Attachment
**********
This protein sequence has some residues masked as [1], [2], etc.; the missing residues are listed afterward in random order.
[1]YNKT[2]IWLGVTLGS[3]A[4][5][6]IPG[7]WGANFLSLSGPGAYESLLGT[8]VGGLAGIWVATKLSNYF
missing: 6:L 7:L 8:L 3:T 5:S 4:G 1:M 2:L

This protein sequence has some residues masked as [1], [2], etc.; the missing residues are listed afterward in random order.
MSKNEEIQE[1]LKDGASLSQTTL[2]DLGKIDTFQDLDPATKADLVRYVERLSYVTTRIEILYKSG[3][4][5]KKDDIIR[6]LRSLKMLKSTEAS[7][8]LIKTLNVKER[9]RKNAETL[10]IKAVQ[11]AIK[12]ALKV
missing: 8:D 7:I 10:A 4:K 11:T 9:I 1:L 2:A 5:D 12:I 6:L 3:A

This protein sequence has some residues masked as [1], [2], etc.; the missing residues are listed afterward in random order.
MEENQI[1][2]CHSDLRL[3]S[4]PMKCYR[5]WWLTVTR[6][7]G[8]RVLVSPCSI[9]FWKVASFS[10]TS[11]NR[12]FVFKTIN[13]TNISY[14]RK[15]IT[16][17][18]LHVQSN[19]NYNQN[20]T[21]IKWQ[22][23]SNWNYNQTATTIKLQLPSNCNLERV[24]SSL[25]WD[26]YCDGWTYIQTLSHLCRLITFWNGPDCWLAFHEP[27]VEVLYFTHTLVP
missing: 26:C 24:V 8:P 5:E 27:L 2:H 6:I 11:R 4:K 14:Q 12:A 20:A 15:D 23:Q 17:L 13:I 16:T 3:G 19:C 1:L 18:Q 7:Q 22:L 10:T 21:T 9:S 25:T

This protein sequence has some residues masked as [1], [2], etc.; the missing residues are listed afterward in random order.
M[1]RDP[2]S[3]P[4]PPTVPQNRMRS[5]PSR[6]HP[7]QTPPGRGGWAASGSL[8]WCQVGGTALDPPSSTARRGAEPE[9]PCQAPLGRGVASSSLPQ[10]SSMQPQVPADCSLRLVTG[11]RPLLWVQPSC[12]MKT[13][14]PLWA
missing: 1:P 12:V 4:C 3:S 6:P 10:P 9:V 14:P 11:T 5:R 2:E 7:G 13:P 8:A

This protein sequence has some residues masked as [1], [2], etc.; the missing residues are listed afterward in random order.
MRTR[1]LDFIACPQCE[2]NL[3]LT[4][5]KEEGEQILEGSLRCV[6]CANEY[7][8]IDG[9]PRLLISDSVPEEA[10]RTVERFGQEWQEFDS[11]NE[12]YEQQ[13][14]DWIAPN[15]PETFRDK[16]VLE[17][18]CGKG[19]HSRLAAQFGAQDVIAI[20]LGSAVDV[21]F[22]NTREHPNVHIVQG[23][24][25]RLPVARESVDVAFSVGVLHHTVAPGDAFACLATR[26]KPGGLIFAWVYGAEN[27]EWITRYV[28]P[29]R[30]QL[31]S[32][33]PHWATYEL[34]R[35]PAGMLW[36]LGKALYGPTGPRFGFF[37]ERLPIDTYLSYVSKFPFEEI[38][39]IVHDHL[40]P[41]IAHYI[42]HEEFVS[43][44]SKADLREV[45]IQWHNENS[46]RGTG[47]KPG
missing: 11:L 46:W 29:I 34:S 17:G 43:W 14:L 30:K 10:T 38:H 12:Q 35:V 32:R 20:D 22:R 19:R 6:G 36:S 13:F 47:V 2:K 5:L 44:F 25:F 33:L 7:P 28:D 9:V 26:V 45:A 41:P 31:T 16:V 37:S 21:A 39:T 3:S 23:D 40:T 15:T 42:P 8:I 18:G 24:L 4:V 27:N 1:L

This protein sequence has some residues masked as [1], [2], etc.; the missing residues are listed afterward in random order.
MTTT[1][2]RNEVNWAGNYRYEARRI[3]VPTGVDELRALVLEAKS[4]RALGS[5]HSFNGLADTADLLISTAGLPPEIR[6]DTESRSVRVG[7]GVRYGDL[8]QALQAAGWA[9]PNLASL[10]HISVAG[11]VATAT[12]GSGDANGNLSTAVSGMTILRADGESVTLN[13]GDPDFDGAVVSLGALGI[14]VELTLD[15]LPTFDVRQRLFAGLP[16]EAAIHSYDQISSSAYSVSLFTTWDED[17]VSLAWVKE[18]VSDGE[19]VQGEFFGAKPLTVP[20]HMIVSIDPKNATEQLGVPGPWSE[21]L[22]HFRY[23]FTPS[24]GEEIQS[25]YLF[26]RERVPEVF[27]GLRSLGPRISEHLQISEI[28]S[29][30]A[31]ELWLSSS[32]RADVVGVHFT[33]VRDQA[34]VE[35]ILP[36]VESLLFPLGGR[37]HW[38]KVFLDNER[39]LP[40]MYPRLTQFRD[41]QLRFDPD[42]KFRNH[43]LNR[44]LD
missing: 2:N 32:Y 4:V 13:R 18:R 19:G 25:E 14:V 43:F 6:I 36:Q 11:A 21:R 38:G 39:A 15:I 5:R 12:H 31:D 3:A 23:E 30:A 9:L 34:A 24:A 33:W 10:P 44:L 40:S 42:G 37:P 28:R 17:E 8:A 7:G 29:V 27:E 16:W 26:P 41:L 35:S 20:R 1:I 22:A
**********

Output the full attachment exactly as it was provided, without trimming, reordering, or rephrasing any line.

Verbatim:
This protein sequence has some residues masked as [1], [2], etc.; the missing residues are listed afterward in random order.
[1]YNKT[2]IWLGVTLGS[3]A[4][5][6]IPG[7]WGANFLSLSGPGAYESLLGT[8]VGGLAGIWVATKLSNYF
missing: 6:L 7:L 8:L 3:T 5:S 4:G 1:M 2:L

This protein sequence has some residues masked as [1], [2], etc.; the missing residues are listed afterward in random order.
MSKNEEIQE[1]LKDGASLSQTTL[2]DLGKIDTFQDLDPATKADLVRYVERLSYVTTRIEILYKSG[3][4][5]KKDDIIR[6]LRSLKMLKSTEAS[7][8]LIKTLNVKER[9]RKNAETL[10]IKAVQ[11]AIK[12]ALKV
missing: 8:D 7:I 10:A 4:K 11:T 9:I 1:L 2:A 5:D 12:I 6:L 3:A

This protein sequence has some residues masked as [1], [2], etc.; the missing residues are listed afterward in random order.
MEENQI[1][2]CHSDLRL[3]S[4]PMKCYR[5]WWLTVTR[6][7]G[8]RVLVSPCSI[9]FWKVASFS[10]TS[11]NR[12]FVFKTIN[13]TNISY[14]RK[15]IT[16][17][18]LHVQSN[19]NYNQN[20]T[21]IKWQ[22][23]SNWNYNQTATTIKLQLPSNCNLERV[24]SSL[25]WD[26]YCDGWTYIQTLSHLCRLITFWNGPDCWLAFHEP[27]VEVLYFTHTLVP
missing: 26:C 24:V 8:P 5:E 27:L 2:H 6:I 11:R 4:K 14:Q 12:A 20:A 15:D 23:Q 17:L 13:I 16:T 3:G 19:C 1:L 18:Q 7:Q 22:L 10:T 21:T 9:S 25:T

This protein sequence has some residues masked as [1], [2], etc.; the missing residues are listed afterward in random order.
M[1]RDP[2]S[3]P[4]PPTVPQNRMRS[5]PSR[6]HP[7]QTPPGRGGWAASGSL[8]WCQVGGTALDPPSSTARRGAEPE[9]PCQAPLGRGVASSSLPQ[10]SSMQPQVPADCSLRLVTG[11]RPLLWVQPSC[12]MKT[13][14]PLWA
missing: 1:P 12:V 4:C 3:S 6:P 10:P 9:V 14:P 11:T 5:R 2:E 7:G 13:P 8:A

This protein sequence has some residues masked as [1], [2], etc.; the missing residues are listed afterward in random order.
MRTR[1]LDFIACPQCE[2]NL[3]LT[4][5]KEEGEQILEGSLRCV[6]CANEY[7][8]IDG[9]PRLLISDSVPEEA[10]RTVERFGQEWQEFDS[11]NE[12]YEQQ[13][14]DWIAPN[15]PETFRDK[16]VLE[17][18]CGKG[19]HSRLAAQFGAQDVIAI[20]LGSAVDV[21]F[22]NTREHPNVHIVQG[23][24][25]RLPVARESVDVAFSVGVLHHTVAPGDAFACLATR[26]KPGGLIFAWVYGAEN[27]EWITRYV[28]P[29]R[30]QL[31]S[32][33]PHWATYEL[34]R[35]PAGMLW[36]LGKALYGPTGPRFGFF[37]ERLPIDTYLSYVSKFPFEEI[38][39]IVHDHL[40]P[41]IAHYI[42]HEEFVS[43][44]SKADLREV[45]IQWHNENS[46]RGTG[47]KPG
missing: 11:L 46:W 29:I 34:S 17:G 43:W 14:L 30:K 10:T 38:H 12:Q 35:V 32:R 20:D 22:R 19:R 6:G 36:S 13:F 47:V 2:K 5:L 44:F 25:F 33:L 7:P 28:D 9:V 26:V 45:A 41:P 31:T 16:V 37:S 21:A 39:T 3:S 23:D 40:T 15:T 42:P 8:I 18:G 24:L 4:V 27:N 1:L

This protein sequence has some residues masked as [1], [2], etc.; the missing residues are listed afterward in random order.
MTTT[1][2]RNEVNWAGNYRYEARRI[3]VPTGVDELRALVLEAKS[4]RALGS[5]HSFNGLADTADLLISTAGLPPEIR[6]DTESRSVRVG[7]GVRYGDL[8]QALQAAGWA[9]PNLASL[10]HISVAG[11]VATAT[12]GSGDANGNLSTAVSGMTILRADGESVTLN[13]GDPDFDGAVVSLGALGI[14]VELTLD[15]LPTFDVRQRLFAGLP[16]EAAIHSYDQISSSAYSVSLFTTWDED[17]VSLAWVKE[18]VSDGE[19]VQGEFFGAKPLTVP[20]HMIVSIDPKNATEQLGVPGPWSE[21]L[22]HFRY[23]FTPS[24]GEEIQS[25]YLF[26]RERVPEVF[27]GLRSLGPRISEHLQISEI[28]S[29][30]A[31]ELWLSSS[32]RADVVGVHFT[33]VRDQA[34]VE[35]ILP[36]VESLLFPLGGR[37]HW[38]KVFLDNER[39]LP[40]MYPRLTQFRD[41]QLRFDPD[42]KFRNH[43]LNR[44]LD
missing: 2:N 32:Y 4:V 13:R 18:R 19:G 25:E 14:V 43:F 6:I 36:Q 11:A 21:R 38:G 39:A 15:I 5:R 12:H 31:D 3:A 23:E 30:A 9:L 34:A 24:A 33:W 10:P 44:L 40:S 42:G 37:P 28:R 17:E 8:A 7:G 29:V 27:E 16:W 26:P 41:L 35:S 20:R 1:I 22:A